I cringed when I read the latest Columbia Journalism Review and saw myself quoted and summarized wrongly. Since I can’t comment on the article itself or certainly correct the print version, I will clarify here and ask the author, CJR’s managing editor, Brent Cunningham, to link to this from the CJR site.
This is what Cunningham said in his effort to argue against one manifestation of transparency in journalism:
….This raises what for me is the most disturbing aspect of the confessional approach to transparency: By way of example, Jarvis suggested on the program that readers should know when an African American writer is assigned to cover an African American issue. The potential relevance is obvious, but people — both writers and readers — are not so simple. To assume that we can know what someone thinks by identifying their personal traits, habits, and predilections is a dangerous notion, and really has nothing to do with clarity. Indeed, what good is transparency when it becomes a form of blindness?
That is not what I said or certainly intended to say. I just received email from a colleague who also cringed, and for good reason, when he read that. This is what I said to him to clarify:
I was NOT saying that I expected reporters of one race or another to reveal their ethnicity, singled out. I was saying, instead, that over the years in newsrooms, I had watched as reporters of a given race were assigned stories because of their race or were not assigned stories for the same reason. There was an equation at work in those assignments that I specifically said I was not judging — and frankly am still not sure how to judge, for in some cases, it would be wrong to assign based on race but in other cases, I know that reporters of various ethnicities — African-American, Hispanic, and Caribbean, in my experience — or backgrounds — religious, gay, parents — who wanted to be assigned to stories or beats in these communities because they brought experience, interest, perspective, or contacts.
So this was not a matter of revealing that they were of a given race; the point was that their race was already apparent and was being used by editors — one way or another, for good reasons or not, with the reporters’ consent or not, openly or not — as the basis for assignments. So I was trying to illustrate that background has historically formed a basis, right or wrong, for assignments in some cases and not in others. And in some cases, that background is revealed, in others not. I argue that more transparency when it is relevant to a reading of a reporter’s story is good.
My correspondent complained, rightly, that I could have used other examples on NPR or when I recounted the conversation later here. He said I could have used other ethnicities but I’ll go farther, I could have talked about women being assigned to allegedly women’s stories (though I used to work in the Free Press Women’s Section, as it was called then); young people assigned to stories about young people, and so on. Perhaps I should have used those to make the illustration I was trying to make in the context of the conversation. I could have said it better or with greater clarity; my mistake.
So, to repeat, I was not saying that race specifically should be disclosed. But I am saying that background of any sort that may be relevant to a reporter’s view of a story and thus a reader’s reading of it should be shared. Sometimes this is background, sometimes attitude, sometimes experience, sometimes relationships. This ethic of transparency is something I have learned in the blog world and I respect it. My correspondent said, again quite rightly, that transparency can be, well, transparent: that a simple label may not be be adequate or clear or informative. Certainly that will be the case with one-word labels, whether racial, political, or religious: I am a very different Christian, for example, than the Christians I often see quoted in the media. But I’m not asking for one-word labels. I’m asking for reporters to share what may be relevant to the readers who read them. I know this is heresy in terms of my journalism training, but I see it work in, for example, the UK, where the Guardian and the Independent both make their worldviews quite clear but then go on to produce great journalism and to be judged on the merits of that journalism.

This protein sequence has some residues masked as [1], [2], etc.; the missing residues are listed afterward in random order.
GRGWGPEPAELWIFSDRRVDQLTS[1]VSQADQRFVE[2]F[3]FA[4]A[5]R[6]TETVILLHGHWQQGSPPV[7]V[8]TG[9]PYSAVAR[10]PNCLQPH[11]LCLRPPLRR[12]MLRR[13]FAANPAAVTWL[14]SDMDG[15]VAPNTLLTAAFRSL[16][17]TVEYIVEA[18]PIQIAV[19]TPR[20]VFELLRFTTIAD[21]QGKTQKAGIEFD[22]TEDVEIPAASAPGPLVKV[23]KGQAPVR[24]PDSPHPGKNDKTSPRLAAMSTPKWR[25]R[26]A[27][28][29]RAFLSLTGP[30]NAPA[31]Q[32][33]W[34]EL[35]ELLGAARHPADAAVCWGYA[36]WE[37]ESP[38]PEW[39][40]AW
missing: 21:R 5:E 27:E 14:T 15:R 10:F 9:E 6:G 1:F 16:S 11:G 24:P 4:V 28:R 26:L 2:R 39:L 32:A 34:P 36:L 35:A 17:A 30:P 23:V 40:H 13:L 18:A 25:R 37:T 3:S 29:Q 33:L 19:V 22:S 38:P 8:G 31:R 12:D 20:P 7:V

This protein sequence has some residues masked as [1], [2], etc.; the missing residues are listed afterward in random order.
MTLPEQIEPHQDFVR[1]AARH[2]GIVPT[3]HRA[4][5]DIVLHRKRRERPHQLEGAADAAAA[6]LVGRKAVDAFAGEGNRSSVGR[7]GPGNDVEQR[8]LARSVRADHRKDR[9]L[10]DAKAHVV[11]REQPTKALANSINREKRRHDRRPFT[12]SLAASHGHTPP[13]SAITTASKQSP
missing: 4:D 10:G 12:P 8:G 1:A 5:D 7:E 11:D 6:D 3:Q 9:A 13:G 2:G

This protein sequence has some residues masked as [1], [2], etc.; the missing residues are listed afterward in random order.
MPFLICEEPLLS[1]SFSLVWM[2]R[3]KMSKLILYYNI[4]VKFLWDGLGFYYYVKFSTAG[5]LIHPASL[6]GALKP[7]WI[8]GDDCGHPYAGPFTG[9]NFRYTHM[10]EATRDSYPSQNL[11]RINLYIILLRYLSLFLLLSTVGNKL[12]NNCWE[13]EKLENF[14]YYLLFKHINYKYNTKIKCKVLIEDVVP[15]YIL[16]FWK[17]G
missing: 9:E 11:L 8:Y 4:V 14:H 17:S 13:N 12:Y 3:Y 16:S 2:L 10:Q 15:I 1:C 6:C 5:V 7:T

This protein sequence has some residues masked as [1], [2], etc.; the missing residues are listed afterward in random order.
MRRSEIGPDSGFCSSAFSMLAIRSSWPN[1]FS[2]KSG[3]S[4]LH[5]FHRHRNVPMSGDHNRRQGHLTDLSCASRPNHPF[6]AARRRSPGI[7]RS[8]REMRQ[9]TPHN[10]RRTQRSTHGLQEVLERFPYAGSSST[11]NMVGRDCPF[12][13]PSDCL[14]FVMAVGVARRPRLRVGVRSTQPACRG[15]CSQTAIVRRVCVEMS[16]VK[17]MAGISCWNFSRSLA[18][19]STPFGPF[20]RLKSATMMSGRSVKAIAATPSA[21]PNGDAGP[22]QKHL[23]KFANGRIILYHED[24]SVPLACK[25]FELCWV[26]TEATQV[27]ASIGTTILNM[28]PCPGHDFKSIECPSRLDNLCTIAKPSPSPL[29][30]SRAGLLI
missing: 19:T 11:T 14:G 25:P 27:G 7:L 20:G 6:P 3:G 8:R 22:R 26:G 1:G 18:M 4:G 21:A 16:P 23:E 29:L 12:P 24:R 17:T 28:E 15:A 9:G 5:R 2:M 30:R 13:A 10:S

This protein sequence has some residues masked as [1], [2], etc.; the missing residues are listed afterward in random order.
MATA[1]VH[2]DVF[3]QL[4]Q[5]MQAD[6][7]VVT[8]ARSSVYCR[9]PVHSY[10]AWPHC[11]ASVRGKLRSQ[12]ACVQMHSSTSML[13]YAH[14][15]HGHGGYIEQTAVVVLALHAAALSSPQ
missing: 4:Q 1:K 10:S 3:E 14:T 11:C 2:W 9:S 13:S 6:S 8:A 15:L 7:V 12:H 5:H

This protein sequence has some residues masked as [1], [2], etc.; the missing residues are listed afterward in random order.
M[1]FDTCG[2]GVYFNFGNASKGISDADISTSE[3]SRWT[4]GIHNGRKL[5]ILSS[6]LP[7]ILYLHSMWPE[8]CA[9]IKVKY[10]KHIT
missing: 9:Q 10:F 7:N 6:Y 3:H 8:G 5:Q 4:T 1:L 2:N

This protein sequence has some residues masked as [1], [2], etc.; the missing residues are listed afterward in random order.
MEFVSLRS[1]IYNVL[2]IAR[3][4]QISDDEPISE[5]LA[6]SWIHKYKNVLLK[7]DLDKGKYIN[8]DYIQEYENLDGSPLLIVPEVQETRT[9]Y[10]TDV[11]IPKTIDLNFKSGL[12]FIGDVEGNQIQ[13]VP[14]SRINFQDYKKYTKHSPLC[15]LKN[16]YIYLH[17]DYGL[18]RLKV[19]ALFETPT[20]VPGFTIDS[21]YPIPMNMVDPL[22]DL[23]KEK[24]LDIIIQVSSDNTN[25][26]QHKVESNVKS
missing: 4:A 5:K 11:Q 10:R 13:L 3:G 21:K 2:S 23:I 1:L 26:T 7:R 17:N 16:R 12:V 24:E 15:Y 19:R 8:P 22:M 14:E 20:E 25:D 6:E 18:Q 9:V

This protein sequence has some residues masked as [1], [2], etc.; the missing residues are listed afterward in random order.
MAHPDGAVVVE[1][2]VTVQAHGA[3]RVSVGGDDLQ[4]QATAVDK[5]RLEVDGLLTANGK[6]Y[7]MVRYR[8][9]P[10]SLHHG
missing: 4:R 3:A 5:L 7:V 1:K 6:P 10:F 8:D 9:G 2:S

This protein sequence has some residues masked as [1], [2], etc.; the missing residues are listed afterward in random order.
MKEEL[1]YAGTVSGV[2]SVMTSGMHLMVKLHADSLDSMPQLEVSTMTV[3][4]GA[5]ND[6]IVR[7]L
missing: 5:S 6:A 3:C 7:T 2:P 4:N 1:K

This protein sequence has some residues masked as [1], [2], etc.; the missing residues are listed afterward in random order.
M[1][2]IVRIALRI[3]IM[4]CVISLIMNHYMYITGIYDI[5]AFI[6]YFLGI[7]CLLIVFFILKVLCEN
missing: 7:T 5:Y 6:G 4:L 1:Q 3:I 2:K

On the NPR show, Cunningham said that he agreed with me that “we are all creatures of our biases” but he added that he didn’t know where to draw the line. I agree that the line is not clear. Cunningham then said that “I’m not, in theory, opposed to that kind of transparency. I agree with Jeff that it’s a problem. But there are a lot of relevant bits of information and it’s hard to decide which bits to include.” I have no argument with his argument. I then used the example above in relation to assignments in newsrooms, though, again, I could have been clearer that I was referring to assignments. I then went on, by the way, to try to raise another tough example and asked, “If you’re covering abortion, should someone [by that, I mean, editor or readers] know that you’re Catholic?” But unless you’re wearing a habit or a collar, it’s not necessarily apparent. And it could be relevant. Similarly, if you’re covering a story about immigration and reveal in a blog that you are an immigrant and even talk about your experience and how it affected your coverage of the story, that could be quite helpful to readers; it adds to your reporting. If you’re a Times-Picayune reporter covering the aftermath of Katrina and I know that you, too, lost your home in the storm, that also adds something. But in any of these cases, it is still, of course, your job to report the facts with — as Cunningham said on that show — intellectual honesty, no matter whether they conform to your worldview and perspective or not.
Transparency is not a synonym for confession. Transparency is about information.